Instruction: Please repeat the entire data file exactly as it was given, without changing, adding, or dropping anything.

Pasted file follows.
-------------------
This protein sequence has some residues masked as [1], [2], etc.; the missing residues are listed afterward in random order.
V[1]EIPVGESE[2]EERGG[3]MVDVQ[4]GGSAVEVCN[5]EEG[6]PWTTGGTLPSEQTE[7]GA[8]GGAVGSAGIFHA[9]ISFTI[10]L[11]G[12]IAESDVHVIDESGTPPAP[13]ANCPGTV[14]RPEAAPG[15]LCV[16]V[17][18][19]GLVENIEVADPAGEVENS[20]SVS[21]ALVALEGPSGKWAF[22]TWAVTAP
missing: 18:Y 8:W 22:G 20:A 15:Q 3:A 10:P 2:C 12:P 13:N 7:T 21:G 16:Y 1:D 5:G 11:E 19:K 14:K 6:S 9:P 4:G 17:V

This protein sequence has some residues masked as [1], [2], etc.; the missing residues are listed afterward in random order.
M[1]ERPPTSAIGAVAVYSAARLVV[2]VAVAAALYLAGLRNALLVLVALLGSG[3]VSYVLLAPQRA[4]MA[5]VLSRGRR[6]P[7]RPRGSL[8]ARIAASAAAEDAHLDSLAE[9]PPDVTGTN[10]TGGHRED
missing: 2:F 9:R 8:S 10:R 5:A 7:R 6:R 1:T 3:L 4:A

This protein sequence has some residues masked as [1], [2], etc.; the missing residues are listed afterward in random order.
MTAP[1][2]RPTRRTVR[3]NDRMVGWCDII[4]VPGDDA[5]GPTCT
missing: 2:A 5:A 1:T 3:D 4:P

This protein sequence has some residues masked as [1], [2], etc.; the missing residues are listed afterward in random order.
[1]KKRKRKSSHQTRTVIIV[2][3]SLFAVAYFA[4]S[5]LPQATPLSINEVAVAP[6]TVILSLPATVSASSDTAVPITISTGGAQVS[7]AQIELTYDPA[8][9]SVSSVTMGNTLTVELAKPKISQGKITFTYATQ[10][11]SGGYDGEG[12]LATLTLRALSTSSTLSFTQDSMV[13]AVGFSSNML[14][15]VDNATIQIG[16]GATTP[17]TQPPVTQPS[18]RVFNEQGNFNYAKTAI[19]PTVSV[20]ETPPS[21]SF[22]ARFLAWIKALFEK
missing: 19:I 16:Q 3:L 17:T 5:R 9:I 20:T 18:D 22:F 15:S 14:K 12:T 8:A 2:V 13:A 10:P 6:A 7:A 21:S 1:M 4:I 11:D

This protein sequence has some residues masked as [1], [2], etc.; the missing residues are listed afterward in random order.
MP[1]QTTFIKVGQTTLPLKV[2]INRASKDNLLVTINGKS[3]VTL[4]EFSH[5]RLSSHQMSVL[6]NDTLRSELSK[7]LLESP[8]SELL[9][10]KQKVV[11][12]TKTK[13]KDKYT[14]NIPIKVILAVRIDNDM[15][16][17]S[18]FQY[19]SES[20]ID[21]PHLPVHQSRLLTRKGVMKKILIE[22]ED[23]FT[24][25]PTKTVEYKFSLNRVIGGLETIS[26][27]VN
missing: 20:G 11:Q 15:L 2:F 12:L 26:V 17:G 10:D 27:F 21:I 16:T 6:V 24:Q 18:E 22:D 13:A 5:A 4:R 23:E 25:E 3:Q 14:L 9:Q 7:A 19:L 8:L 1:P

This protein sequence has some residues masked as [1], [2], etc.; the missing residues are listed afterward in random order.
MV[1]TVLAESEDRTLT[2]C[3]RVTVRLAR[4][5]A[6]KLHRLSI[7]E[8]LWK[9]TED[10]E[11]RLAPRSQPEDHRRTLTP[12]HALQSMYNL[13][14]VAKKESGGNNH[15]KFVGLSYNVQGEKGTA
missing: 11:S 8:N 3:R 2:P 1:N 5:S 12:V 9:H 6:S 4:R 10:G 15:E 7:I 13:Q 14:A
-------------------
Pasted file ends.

This protein sequence has some residues masked as [1], [2], etc.; the missing residues are listed afterward in random order.
V[1]EIPVGESE[2]EERGG[3]MVDVQ[4]GGSAVEVCN[5]EEG[6]PWTTGGTLPSEQTE[7]GA[8]GGAVGSAGIFHA[9]ISFTI[10]L[11]G[12]IAESDVHVIDESGTPPAP[13]ANCPGTV[14]RPEAAPG[15]LCV[16]V[17][18][19]GLVENIEVADPAGEVENS[20]SVS[21]ALVALEGPSGKWAF[22]TWAVTAP
missing: 18:Y 8:W 22:G 20:A 15:Q 3:A 10:P 2:C 12:P 13:N 7:T 21:G 16:Y 1:D 5:G 11:E 19:K 14:K 6:S 9:P 4:G 17:V

This protein sequence has some residues masked as [1], [2], etc.; the missing residues are listed afterward in random order.
M[1]ERPPTSAIGAVAVYSAARLVV[2]VAVAAALYLAGLRNALLVLVALLGSG[3]VSYVLLAPQRA[4]MA[5]VLSRGRR[6]P[7]RPRGSL[8]ARIAASAAAEDAHLDSLAE[9]PPDVTGTN[10]TGGHRED
missing: 2:F 9:R 8:S 10:R 5:A 7:R 6:R 1:T 3:L 4:A

This protein sequence has some residues masked as [1], [2], etc.; the missing residues are listed afterward in random order.
MTAP[1][2]RPTRRTVR[3]NDRMVGWCDII[4]VPGDDA[5]GPTCT
missing: 2:A 5:A 1:T 3:D 4:P

This protein sequence has some residues masked as [1], [2], etc.; the missing residues are listed afterward in random order.
[1]KKRKRKSSHQTRTVIIV[2][3]SLFAVAYFA[4]S[5]LPQATPLSINEVAVAP[6]TVILSLPATVSASSDTAVPITISTGGAQVS[7]AQIELTYDPA[8][9]SVSSVTMGNTLTVELAKPKISQGKITFTYATQ[10][11]SGGYDGEG[12]LATLTLRALSTSSTLSFTQDSMV[13]AVGFSSNML[14][15]VDNATIQIG[16]GATTP[17]TQPPVTQPS[18]RVFNEQGNFNYAKTAI[19]PTVSV[20]ETPPS[21]SF[22]ARFLAWIKALFEK
missing: 19:I 16:Q 3:L 17:T 5:R 9:I 20:T 18:D 22:F 15:S 14:K 12:T 8:A 2:V 13:A 10:P 6:A 7:A 21:S 1:M 4:I 11:D

This protein sequence has some residues masked as [1], [2], etc.; the missing residues are listed afterward in random order.
MP[1]QTTFIKVGQTTLPLKV[2]INRASKDNLLVTINGKS[3]VTL[4]EFSH[5]RLSSHQMSVL[6]NDTLRSELSK[7]LLESP[8]SELL[9][10]KQKVV[11][12]TKTK[13]KDKYT[14]NIPIKVILAVRIDNDM[15][16][17]S[18]FQY[19]SES[20]ID[21]PHLPVHQSRLLTRKGVMKKILIE[22]ED[23]FT[24][25]PTKTVEYKFSLNRVIGGLETIS[26][27]VN
missing: 20:G 11:Q 15:L 2:F 12:L 26:V 17:G 10:D 27:F 21:I 16:T 6:V 24:Q 18:E 22:D 13:A 5:A 4:R 23:E 25:E 3:Q 14:L 9:Q 7:A 19:L 8:L 1:P

This protein sequence has some residues masked as [1], [2], etc.; the missing residues are listed afterward in random order.
MV[1]TVLAESEDRTLT[2]C[3]RVTVRLAR[4][5]A[6]KLHRLSI[7]E[8]LWK[9]TED[10]E[11]RLAPRSQPEDHRRTLTP[12]HALQSMYNL[13][14]VAKKESGGNNH[15]KFVGLSYNVQGEKGTA
missing: 11:S 8:N 3:R 2:P 1:N 5:S 12:V 9:H 6:S 4:R 10:G 15:E 7:I 13:Q 14:A